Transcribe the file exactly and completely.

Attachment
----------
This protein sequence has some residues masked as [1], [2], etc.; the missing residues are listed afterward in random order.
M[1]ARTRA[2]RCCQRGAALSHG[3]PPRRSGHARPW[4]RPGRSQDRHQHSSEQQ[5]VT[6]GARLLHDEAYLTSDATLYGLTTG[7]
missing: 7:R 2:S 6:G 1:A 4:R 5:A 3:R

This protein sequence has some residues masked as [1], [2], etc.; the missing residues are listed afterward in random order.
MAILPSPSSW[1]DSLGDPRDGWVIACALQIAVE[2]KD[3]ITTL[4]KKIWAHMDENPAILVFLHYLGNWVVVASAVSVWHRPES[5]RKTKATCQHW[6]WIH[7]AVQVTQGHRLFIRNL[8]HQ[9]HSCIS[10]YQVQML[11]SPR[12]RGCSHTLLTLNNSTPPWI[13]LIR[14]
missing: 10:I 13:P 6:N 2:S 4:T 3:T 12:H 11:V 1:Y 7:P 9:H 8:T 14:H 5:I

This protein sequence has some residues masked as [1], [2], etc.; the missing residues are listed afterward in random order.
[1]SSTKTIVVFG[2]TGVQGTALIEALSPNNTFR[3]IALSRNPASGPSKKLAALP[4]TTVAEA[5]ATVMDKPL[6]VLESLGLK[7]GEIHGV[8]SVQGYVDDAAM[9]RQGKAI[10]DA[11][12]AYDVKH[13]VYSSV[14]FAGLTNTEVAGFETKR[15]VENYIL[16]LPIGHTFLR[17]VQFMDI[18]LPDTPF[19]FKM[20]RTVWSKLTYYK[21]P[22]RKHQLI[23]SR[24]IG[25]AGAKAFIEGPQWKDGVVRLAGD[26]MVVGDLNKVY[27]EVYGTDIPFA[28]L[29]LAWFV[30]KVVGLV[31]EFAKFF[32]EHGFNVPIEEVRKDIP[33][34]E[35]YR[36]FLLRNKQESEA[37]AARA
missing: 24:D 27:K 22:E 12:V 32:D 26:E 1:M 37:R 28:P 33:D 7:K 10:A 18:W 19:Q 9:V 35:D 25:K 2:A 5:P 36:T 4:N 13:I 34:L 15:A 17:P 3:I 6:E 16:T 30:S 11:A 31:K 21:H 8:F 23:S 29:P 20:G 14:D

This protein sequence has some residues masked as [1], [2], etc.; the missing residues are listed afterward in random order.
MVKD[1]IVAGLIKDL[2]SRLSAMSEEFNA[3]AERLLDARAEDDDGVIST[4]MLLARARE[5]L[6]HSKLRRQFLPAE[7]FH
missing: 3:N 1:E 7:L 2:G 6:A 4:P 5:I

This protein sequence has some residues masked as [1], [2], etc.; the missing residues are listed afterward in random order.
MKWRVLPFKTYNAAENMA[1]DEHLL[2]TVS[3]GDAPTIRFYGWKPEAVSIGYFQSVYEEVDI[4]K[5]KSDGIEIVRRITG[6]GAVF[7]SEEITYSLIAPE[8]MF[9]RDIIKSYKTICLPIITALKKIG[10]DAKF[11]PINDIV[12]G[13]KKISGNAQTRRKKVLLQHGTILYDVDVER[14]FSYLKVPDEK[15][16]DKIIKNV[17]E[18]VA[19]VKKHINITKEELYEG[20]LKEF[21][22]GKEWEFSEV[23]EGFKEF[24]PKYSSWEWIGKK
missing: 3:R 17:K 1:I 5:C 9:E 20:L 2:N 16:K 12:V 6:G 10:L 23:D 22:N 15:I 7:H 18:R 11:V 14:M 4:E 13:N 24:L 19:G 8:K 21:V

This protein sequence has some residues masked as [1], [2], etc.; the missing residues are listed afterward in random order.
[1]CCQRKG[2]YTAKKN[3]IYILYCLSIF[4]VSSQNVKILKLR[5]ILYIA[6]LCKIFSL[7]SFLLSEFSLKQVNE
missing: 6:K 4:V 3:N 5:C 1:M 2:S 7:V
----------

This protein sequence has some residues masked as [1], [2], etc.; the missing residues are listed afterward in random order.
M[1]ARTRA[2]RCCQRGAALSHG[3]PPRRSGHARPW[4]RPGRSQDRHQHSSEQQ[5]VT[6]GARLLHDEAYLTSDATLYGLTTG[7]
missing: 7:R 2:S 6:G 1:A 4:R 5:A 3:R

This protein sequence has some residues masked as [1], [2], etc.; the missing residues are listed afterward in random order.
MAILPSPSSW[1]DSLGDPRDGWVIACALQIAVE[2]KD[3]ITTL[4]KKIWAHMDENPAILVFLHYLGNWVVVASAVSVWHRPES[5]RKTKATCQHW[6]WIH[7]AVQVTQGHRLFIRNL[8]HQ[9]HSCIS[10]YQVQML[11]SPR[12]RGCSHTLLTLNNSTPPWI[13]LIR[14]
missing: 10:I 13:P 6:N 2:S 4:T 3:T 12:H 11:V 1:Y 7:P 9:H 8:T 14:H 5:I

This protein sequence has some residues masked as [1], [2], etc.; the missing residues are listed afterward in random order.
[1]SSTKTIVVFG[2]TGVQGTALIEALSPNNTFR[3]IALSRNPASGPSKKLAALP[4]TTVAEA[5]ATVMDKPL[6]VLESLGLK[7]GEIHGV[8]SVQGYVDDAAM[9]RQGKAI[10]DA[11][12]AYDVKH[13]VYSSV[14]FAGLTNTEVAGFETKR[15]VENYIL[16]LPIGHTFLR[17]VQFMDI[18]LPDTPF[19]FKM[20]RTVWSKLTYYK[21]P[22]RKHQLI[23]SR[24]IG[25]AGAKAFIEGPQWKDGVVRLAGD[26]MVVGDLNKVY[27]EVYGTDIPFA[28]L[29]LAWFV[30]KVVGLV[31]EFAKFF[32]EHGFNVPIEEVRKDIP[33][34]E[35]YR[36]FLLRNKQESEA[37]AARA
missing: 24:D 27:K 22:E 12:V 32:D 26:E 1:M 37:R 28:P 33:D 7:K 10:A 18:W 19:Q 9:V 35:D 25:K 2:A 5:P 36:T 4:N 13:I 34:L 15:A 17:P 3:I 6:E 16:T 30:S 11:A 31:K 21:H 8:F 23:S 29:P 20:G 14:D

This protein sequence has some residues masked as [1], [2], etc.; the missing residues are listed afterward in random order.
MVKD[1]IVAGLIKDL[2]SRLSAMSEEFNA[3]AERLLDARAEDDDGVIST[4]MLLARARE[5]L[6]HSKLRRQFLPAE[7]FH
missing: 3:N 1:E 7:L 2:G 6:A 4:P 5:I

This protein sequence has some residues masked as [1], [2], etc.; the missing residues are listed afterward in random order.
MKWRVLPFKTYNAAENMA[1]DEHLL[2]TVS[3]GDAPTIRFYGWKPEAVSIGYFQSVYEEVDI[4]K[5]KSDGIEIVRRITG[6]GAVF[7]SEEITYSLIAPE[8]MF[9]RDIIKSYKTICLPIITALKKIG[10]DAKF[11]PINDIV[12]G[13]KKISGNAQTRRKKVLLQHGTILYDVDVER[14]FSYLKVPDEK[15][16]DKIIKNV[17]E[18]VA[19]VKKHINITKEELYEG[20]LKEF[21][22]GKEWEFSEV[23]EGFKEF[24]PKYSSWEWIGKK
missing: 3:R 17:K 1:I 5:C 9:E 20:L 2:N 16:K 12:V 6:G 10:L 23:D 22:N 15:I 7:H 18:R 11:V 14:M 4:E 13:N 24:L 19:G 8:K 21:V

This protein sequence has some residues masked as [1], [2], etc.; the missing residues are listed afterward in random order.
[1]CCQRKG[2]YTAKKN[3]IYILYCLSIF[4]VSSQNVKILKLR[5]ILYIA[6]LCKIFSL[7]SFLLSEFSLKQVNE
missing: 6:K 4:V 3:N 5:C 1:M 2:S 7:V